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The association between serum uric acid level and the risk of fractures: a systematic review and meta-analysis

Overview of attention for article published in Osteoporosis International, May 2017
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Title
The association between serum uric acid level and the risk of fractures: a systematic review and meta-analysis
Published in
Osteoporosis International, May 2017
DOI 10.1007/s00198-017-4059-3
Pubmed ID
Authors

P. Yin, H. Lv, Y. Li, Y. Meng, L. Zhang, P. Tang

Abstract

Controversy has arisen in regarding the association between serum uric acid (UA) and fracture risk. Therefore, we conducted a systemic review and meta-analysis by pooling estimate of five prospective studies (29,110 participants). Results showed that an increased serum UA level is associated with a lower risk of fracture. Numerous studies have demonstrated that high serum UA is a relevant risk factor for a wide variety of diseases, whereas new understanding in serum uric acid follows recent reports demonstrating a protective role of UA in health status. However, the association between serum UA and fracture remains controversial. Therefore, we conduct a systemic review and meta-analysis to determine whether elevated UA level is a protective factor for fracture among prospective studies. We searched for studies published before May 6, 2016, using PubMed, Embase, and Cochrane databases, without any language restriction. The inclusion criteria were published studies investigating the association between UA and fractures. Two authors independently screened the retrieved articles in accordance to the predefined inclusion criteria. We pooled the study-specific relative risk estimates using a random-effect model for comparison of persons whose UA levels were in the top tertile with those in the bottom tertile. Factors that may predict these associations were evaluated in subgroup analysis and meta-regression. The five included prospective studies included 29,110 participants. In random-effect models that included all five included studies, the summary hazard ratios (HRs) (top vs bottom tertiles) were 079 (95% CI, 0.69 to 0.89), without evidence of heterogeneity (P for heterogeneity = 0.458; I (2) = 0%). Similar results were shown when pooling estimate of three higher-quality studies (HR 0.80 95% CI, 0.69 to 0.93). The association between UA and fracture remained in sensitivity and subgroup analyses. An increased serum UA level is shown to be associated with a lower risk of fracture, albeit additional large, high-quality prospective studies or a meta-analysis of individual data are still needed to verify the association.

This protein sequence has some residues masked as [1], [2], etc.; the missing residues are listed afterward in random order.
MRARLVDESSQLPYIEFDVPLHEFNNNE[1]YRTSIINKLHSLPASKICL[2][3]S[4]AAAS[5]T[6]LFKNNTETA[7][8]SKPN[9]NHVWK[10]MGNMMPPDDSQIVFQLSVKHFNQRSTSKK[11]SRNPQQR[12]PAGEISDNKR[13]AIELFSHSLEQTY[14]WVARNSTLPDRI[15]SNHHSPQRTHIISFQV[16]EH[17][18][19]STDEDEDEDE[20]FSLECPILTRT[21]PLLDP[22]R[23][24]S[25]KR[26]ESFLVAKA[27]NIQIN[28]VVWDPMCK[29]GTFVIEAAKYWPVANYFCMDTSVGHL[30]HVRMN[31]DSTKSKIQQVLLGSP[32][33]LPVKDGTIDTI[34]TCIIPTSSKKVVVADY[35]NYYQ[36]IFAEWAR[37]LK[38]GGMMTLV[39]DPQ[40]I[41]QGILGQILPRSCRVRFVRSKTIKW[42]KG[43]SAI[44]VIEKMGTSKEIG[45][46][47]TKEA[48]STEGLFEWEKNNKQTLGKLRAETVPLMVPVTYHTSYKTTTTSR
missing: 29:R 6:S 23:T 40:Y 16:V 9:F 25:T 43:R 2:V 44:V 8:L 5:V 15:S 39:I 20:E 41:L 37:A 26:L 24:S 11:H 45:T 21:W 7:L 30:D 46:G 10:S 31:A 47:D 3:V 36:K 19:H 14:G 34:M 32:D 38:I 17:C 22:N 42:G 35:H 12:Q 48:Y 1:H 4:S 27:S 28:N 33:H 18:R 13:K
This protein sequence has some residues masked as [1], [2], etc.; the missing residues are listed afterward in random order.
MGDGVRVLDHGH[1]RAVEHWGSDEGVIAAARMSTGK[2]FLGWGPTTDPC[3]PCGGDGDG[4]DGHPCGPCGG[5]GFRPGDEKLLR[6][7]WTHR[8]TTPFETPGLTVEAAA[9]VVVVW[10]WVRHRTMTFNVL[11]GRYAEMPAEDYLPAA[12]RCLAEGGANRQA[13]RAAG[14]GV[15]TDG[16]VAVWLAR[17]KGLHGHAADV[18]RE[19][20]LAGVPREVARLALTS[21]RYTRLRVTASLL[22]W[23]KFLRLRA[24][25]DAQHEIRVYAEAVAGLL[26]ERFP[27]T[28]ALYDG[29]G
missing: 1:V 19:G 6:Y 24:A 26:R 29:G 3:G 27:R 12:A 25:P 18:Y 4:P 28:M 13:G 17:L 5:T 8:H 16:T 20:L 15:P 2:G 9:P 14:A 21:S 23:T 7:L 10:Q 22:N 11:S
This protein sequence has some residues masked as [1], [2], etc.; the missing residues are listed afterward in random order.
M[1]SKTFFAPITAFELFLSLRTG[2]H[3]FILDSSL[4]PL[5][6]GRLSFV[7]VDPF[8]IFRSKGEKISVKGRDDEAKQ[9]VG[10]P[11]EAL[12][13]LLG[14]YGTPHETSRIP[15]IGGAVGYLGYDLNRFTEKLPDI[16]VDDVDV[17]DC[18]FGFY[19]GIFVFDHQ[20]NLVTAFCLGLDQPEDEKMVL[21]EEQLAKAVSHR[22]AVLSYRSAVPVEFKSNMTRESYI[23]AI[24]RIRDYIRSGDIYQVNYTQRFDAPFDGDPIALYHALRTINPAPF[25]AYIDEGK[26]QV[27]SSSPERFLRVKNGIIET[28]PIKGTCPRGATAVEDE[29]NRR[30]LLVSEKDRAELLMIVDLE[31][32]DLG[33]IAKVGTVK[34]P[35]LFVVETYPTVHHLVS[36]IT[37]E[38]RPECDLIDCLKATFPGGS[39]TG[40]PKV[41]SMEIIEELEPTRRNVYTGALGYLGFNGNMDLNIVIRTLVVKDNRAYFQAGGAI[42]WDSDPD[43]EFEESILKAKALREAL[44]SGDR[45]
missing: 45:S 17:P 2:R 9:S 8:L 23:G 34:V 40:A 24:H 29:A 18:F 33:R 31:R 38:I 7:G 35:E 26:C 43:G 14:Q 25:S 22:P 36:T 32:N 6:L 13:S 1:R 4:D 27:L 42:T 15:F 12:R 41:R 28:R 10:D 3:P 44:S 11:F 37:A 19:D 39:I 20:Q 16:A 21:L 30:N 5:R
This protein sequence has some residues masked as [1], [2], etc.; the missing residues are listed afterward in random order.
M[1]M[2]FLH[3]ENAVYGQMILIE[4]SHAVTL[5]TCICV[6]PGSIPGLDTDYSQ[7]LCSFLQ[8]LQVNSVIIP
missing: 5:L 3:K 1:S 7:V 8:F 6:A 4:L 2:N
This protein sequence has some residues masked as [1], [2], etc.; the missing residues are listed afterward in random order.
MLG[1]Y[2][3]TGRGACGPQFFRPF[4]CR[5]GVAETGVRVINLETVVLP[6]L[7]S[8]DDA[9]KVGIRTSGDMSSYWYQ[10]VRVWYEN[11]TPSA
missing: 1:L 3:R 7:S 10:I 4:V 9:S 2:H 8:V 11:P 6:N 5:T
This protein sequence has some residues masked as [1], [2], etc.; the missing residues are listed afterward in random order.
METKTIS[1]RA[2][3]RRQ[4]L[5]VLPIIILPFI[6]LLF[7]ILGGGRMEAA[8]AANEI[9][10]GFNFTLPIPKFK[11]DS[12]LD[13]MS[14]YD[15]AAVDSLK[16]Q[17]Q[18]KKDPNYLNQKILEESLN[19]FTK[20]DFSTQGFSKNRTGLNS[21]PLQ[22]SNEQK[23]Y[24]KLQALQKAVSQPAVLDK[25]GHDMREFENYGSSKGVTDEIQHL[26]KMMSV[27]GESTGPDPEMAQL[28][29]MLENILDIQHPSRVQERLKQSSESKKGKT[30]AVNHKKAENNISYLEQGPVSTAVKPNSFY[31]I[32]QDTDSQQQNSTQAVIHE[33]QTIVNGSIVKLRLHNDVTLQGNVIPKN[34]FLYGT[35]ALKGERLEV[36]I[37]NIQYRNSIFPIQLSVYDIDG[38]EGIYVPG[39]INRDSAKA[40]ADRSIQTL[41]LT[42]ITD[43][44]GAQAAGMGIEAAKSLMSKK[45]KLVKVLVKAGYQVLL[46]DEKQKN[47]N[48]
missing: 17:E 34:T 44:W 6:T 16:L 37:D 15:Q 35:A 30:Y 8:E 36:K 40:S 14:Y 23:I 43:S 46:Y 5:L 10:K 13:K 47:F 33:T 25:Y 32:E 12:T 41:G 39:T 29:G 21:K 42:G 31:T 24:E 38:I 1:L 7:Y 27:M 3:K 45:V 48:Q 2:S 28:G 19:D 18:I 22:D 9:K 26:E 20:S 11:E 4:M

Twitter Demographics

The data shown below were collected from the profiles of 3 tweeters who shared this research output. Click here to find out more about how the information was compiled.

Mendeley readers

The data shown below were compiled from readership statistics for 9 Mendeley readers of this research output. Click here to see the associated Mendeley record.

Geographical breakdown

Country Count As %
Unknown 9 100%

Demographic breakdown

Readers by professional status Count As %
Unspecified 2 22%
Other 1 11%
Student > Bachelor 1 11%
Professor 1 11%
Student > Master 1 11%
Other 3 33%
Readers by discipline Count As %
Unspecified 3 33%
Medicine and Dentistry 3 33%
Chemistry 1 11%
Mathematics 1 11%
Engineering 1 11%
Other 0 0%

Attention Score in Context

This research output has an Altmetric Attention Score of 1. This is our high-level measure of the quality and quantity of online attention that it has received. This Attention Score, as well as the ranking and number of research outputs shown below, was calculated when the research output was last mentioned on 19 May 2017.
All research outputs
#6,219,157
of 10,490,471 outputs
Outputs from Osteoporosis International
#1,297
of 2,225 outputs
Outputs of similar age
#147,653
of 263,568 outputs
Outputs of similar age from Osteoporosis International
#47
of 64 outputs
Altmetric has tracked 10,490,471 research outputs across all sources so far. This one is in the 24th percentile – i.e., 24% of other outputs scored the same or lower than it.
So far Altmetric has tracked 2,225 research outputs from this source. They typically receive a little more attention than average, with a mean Attention Score of 6.0. This one is in the 35th percentile – i.e., 35% of its peers scored the same or lower than it.
Older research outputs will score higher simply because they've had more time to accumulate mentions. To account for age we can compare this Altmetric Attention Score to the 263,568 tracked outputs that were published within six weeks on either side of this one in any source. This one is in the 34th percentile – i.e., 34% of its contemporaries scored the same or lower than it.
We're also able to compare this research output to 64 others from the same source and published within six weeks on either side of this one. This one is in the 23rd percentile – i.e., 23% of its contemporaries scored the same or lower than it.